Your report that Imperial College London is being investigated by the Equal Opportunities Commission ("Imperial under fire on equality", THES , August 1) comes a week after Imperial joined the Russell Group in distancing itself from the proposed national pay framework.
The same report attracts attention to an apparent pattern of endemic bullying and harassment of female staff at Imperial.
It comes as no surprise to Natfhe that an institution apparently struggling to address issues of equality is also trying to break from national pay bargaining. The proposed national pay framework falls significantly short of what Natfhe believes a truly equitable pay system should look like.
Yet Imperial and some like-minded higher education institutions find even these proposals unacceptable. These, however, do no more than set some UK-wide ground rules to try to prevent the worst sort of local pay discrimination - which particularly affects female academics.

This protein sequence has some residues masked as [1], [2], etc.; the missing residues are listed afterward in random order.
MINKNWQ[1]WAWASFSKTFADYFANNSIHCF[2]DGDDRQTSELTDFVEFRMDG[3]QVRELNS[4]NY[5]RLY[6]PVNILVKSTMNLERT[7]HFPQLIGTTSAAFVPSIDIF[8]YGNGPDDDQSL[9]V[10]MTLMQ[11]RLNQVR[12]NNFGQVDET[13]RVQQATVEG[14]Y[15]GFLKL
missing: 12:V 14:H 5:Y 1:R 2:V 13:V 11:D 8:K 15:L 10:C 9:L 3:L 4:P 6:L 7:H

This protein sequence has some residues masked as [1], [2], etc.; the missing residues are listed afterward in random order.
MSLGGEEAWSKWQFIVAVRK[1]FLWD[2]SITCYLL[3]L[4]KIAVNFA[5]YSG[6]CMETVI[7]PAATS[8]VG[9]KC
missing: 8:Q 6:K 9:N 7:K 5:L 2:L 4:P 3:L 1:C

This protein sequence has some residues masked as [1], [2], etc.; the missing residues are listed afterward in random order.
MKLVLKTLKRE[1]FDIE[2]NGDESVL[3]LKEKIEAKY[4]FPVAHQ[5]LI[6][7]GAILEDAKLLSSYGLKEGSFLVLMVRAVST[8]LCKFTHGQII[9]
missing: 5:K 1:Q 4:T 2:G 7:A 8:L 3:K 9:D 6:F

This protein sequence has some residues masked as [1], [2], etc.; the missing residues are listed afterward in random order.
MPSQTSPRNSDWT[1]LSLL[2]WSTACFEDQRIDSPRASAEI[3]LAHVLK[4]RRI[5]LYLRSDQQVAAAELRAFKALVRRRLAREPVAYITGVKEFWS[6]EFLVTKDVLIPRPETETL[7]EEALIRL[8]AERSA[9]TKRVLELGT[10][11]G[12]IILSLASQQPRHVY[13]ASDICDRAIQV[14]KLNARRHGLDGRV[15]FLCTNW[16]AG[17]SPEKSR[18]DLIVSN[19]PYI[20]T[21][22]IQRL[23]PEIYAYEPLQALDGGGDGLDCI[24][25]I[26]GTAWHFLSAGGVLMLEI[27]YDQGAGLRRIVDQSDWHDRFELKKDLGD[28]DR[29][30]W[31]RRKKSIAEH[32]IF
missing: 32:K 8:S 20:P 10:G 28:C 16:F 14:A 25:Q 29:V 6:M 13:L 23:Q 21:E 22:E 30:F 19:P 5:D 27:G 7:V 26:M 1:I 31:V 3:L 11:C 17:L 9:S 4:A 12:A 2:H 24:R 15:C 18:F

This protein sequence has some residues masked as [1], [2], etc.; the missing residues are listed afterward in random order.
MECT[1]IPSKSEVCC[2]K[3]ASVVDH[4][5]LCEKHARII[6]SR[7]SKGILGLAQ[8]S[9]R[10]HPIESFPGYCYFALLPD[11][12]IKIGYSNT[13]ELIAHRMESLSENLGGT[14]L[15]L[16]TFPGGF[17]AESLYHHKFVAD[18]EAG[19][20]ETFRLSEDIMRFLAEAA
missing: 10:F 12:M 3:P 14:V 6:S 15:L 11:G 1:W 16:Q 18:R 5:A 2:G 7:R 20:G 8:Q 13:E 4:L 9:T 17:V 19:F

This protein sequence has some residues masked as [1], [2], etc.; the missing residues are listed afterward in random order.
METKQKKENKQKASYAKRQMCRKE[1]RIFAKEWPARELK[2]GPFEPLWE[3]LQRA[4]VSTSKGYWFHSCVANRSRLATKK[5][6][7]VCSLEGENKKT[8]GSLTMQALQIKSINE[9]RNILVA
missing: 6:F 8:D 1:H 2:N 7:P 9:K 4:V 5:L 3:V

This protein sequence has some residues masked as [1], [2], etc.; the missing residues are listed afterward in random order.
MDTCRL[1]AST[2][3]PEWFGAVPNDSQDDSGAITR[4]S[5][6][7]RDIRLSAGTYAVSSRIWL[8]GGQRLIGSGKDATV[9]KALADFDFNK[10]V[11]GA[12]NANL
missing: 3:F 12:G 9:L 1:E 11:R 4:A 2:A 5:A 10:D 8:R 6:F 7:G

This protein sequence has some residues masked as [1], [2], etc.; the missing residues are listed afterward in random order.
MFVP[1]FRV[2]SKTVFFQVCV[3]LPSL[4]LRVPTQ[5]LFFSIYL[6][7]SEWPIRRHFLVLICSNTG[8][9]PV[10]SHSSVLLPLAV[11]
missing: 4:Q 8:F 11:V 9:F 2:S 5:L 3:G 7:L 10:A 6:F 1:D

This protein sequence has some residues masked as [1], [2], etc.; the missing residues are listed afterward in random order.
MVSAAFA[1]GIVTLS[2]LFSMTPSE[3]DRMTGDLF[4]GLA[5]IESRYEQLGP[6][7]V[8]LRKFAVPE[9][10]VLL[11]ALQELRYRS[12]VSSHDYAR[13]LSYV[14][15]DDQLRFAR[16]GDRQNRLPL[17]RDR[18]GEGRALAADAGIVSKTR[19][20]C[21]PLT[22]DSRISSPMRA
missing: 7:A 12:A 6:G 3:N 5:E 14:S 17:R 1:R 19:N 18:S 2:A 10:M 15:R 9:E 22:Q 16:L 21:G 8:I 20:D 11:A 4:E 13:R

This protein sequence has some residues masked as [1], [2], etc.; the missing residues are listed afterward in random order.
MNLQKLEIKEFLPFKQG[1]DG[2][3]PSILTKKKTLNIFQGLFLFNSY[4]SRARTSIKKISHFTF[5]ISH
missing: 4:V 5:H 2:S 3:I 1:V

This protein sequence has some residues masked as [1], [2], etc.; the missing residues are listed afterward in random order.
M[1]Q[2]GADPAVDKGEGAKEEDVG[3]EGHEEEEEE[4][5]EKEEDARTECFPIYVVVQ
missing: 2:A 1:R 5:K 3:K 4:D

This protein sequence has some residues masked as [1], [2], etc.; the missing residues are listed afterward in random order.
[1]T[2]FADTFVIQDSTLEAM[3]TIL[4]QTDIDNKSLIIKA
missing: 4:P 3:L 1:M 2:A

Imperial prefers to pursue local pay freedoms - but local "freedoms" on other equality issues have apparently led to discrimination. It would be interesting to know the wider equality record of other employers seeking to break from national pay bargaining.
No wonder higher education unions are determined to keep national pay grading arrangements as the core of any new academic pay arrangements.
Head of universities